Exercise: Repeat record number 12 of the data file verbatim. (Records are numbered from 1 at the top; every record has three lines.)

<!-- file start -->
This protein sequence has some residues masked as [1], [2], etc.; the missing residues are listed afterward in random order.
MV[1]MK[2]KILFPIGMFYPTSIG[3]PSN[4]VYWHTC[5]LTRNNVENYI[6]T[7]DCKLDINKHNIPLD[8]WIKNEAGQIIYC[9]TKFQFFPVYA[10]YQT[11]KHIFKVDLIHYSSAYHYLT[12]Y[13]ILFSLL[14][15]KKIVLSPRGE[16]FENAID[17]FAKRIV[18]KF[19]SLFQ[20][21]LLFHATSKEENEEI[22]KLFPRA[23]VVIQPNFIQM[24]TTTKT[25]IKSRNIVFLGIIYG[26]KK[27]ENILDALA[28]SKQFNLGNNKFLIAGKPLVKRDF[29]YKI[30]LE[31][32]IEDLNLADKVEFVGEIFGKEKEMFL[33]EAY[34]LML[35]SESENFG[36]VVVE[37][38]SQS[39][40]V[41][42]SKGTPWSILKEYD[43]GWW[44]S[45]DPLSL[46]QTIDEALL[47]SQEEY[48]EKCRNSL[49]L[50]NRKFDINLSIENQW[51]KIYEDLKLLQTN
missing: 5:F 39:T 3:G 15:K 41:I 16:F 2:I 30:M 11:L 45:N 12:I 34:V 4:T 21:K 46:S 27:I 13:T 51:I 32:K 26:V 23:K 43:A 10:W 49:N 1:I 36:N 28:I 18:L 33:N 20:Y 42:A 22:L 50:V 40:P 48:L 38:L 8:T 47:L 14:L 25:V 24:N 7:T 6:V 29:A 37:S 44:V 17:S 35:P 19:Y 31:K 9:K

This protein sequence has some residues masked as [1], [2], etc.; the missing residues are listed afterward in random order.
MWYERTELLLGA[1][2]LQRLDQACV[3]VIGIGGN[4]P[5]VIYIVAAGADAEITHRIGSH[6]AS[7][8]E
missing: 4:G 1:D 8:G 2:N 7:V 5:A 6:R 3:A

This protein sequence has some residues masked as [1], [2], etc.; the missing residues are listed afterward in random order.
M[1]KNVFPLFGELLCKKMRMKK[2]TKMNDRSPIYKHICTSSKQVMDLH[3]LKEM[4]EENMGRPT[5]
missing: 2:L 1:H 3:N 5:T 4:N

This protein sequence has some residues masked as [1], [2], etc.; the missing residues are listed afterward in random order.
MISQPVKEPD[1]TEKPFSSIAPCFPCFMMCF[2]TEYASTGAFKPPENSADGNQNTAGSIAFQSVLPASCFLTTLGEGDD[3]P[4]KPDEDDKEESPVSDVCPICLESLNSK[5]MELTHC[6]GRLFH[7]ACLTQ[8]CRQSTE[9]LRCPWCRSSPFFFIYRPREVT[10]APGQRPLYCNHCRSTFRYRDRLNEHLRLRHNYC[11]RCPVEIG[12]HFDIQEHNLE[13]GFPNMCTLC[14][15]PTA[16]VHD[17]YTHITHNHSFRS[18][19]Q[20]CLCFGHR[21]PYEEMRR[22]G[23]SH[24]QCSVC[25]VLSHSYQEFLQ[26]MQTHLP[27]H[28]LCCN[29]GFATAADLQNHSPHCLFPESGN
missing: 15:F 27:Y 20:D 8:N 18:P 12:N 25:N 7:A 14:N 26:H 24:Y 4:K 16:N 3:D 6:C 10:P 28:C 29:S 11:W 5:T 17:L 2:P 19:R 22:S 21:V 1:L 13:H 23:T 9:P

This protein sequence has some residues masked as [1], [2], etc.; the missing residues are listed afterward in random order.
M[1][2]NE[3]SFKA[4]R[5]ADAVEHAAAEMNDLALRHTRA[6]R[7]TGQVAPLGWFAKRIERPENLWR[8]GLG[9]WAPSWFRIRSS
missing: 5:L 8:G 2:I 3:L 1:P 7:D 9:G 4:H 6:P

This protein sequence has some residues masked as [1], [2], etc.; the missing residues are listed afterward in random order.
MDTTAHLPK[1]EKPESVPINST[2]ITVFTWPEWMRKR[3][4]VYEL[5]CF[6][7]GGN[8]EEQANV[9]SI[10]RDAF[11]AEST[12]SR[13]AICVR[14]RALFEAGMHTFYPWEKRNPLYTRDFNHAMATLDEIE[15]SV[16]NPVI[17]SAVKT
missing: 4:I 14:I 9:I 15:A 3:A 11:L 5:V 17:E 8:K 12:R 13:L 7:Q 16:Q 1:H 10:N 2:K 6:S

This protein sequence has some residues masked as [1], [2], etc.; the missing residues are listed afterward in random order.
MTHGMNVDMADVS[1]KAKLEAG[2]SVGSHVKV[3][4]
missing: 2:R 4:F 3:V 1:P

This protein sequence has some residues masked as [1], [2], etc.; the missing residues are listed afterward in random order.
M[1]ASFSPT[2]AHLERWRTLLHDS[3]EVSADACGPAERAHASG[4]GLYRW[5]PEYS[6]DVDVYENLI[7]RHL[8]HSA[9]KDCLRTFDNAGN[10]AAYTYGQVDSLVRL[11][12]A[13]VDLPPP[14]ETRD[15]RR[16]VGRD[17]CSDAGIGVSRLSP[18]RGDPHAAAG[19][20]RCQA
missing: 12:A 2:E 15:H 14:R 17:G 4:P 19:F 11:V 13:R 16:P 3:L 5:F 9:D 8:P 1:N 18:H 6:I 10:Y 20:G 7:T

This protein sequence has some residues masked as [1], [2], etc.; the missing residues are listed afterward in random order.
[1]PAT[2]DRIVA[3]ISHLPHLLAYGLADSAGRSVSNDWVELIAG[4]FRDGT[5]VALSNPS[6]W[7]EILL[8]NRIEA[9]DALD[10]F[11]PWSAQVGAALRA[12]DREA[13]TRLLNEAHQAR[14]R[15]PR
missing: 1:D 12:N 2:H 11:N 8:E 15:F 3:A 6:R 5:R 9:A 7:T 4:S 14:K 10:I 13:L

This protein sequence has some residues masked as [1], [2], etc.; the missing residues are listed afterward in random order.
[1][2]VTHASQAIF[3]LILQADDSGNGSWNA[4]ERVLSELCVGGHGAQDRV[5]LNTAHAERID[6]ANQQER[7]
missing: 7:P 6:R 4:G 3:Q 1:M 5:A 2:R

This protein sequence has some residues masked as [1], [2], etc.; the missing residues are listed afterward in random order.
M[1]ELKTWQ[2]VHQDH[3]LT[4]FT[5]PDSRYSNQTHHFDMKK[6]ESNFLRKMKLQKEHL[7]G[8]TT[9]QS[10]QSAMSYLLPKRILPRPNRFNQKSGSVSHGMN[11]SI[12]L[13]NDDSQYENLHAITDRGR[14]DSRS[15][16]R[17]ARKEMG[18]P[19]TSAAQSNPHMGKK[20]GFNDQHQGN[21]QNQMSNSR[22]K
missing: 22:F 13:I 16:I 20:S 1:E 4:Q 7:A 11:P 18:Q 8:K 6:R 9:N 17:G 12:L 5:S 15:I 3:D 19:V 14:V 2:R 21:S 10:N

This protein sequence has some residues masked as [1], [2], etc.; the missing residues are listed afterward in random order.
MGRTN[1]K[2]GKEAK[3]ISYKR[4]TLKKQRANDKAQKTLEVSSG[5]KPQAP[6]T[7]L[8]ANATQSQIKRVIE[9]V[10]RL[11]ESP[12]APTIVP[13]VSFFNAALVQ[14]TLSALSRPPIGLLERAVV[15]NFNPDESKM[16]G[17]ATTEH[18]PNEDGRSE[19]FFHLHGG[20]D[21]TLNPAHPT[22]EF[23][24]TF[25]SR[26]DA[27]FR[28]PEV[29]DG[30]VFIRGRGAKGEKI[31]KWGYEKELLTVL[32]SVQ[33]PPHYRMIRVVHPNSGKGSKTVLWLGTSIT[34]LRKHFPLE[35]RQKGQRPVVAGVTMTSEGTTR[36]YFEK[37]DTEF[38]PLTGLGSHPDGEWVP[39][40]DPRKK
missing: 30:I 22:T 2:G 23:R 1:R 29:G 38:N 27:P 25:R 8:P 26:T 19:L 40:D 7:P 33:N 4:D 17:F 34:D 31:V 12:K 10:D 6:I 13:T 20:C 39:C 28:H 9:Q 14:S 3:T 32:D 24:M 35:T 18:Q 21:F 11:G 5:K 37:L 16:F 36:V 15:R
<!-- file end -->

This protein sequence has some residues masked as [1], [2], etc.; the missing residues are listed afterward in random order.
MGRTN[1]K[2]GKEAK[3]ISYKR[4]TLKKQRANDKAQKTLEVSSG[5]KPQAP[6]T[7]L[8]ANATQSQIKRVIE[9]V[10]RL[11]ESP[12]APTIVP[13]VSFFNAALVQ[14]TLSALSRPPIGLLERAVV[15]NFNPDESKM[16]G[17]ATTEH[18]PNEDGRSE[19]FFHLHGG[20]D[21]TLNPAHPT[22]EF[23][24]TF[25]SR[26]DA[27]FR[28]PEV[29]DG[30]VFIRGRGAKGEKI[31]KWGYEKELLTVL[32]SVQ[33]PPHYRMIRVVHPNSGKGSKTVLWLGTSIT[34]LRKHFPLE[35]RQKGQRPVVAGVTMTSEGTTR[36]YFEK[37]DTEF[38]PLTGLGSHPDGEWVP[39][40]DPRKK
missing: 30:I 22:T 2:G 23:R 1:R 29:G 38:N 27:P 25:R 8:P 26:T 19:L 40:D 7:P 33:N 4:D 17:F 34:D 31:V 12:K 10:D 6:I 13:T 20:C 39:C 28:H 9:Q 14:S 3:T 32:D 24:M 35:T 18:Q 21:F 11:G 5:K 37:L 16:F 36:V 15:R